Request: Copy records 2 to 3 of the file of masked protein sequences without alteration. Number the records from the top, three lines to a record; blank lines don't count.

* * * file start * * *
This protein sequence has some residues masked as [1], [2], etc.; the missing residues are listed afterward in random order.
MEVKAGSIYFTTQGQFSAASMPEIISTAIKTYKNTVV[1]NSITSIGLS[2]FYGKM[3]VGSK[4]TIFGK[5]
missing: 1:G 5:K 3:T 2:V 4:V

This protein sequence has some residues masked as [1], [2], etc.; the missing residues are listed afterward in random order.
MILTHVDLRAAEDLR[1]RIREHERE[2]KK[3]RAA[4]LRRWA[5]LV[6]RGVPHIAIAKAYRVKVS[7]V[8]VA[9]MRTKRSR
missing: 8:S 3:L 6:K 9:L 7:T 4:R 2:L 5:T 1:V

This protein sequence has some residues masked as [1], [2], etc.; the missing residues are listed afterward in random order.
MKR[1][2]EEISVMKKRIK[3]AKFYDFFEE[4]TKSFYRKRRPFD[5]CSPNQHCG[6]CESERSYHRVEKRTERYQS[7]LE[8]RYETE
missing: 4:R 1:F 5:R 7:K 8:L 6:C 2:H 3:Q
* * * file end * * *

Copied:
This protein sequence has some residues masked as [1], [2], etc.; the missing residues are listed afterward in random order.
MILTHVDLRAAEDLR[1]RIREHERE[2]KK[3]RAA[4]LRRWA[5]LV[6]RGVPHIAIAKAYRVKVS[7]V[8]VA[9]MRTKRSR
missing: 8:S 3:L 6:K 9:L 7:T 4:R 2:L 5:T 1:V

This protein sequence has some residues masked as [1], [2], etc.; the missing residues are listed afterward in random order.
MKR[1][2]EEISVMKKRIK[3]AKFYDFFEE[4]TKSFYRKRRPFD[5]CSPNQHCG[6]CESERSYHRVEKRTERYQS[7]LE[8]RYETE
missing: 4:R 1:F 5:R 7:K 8:L 6:C 2:H 3:Q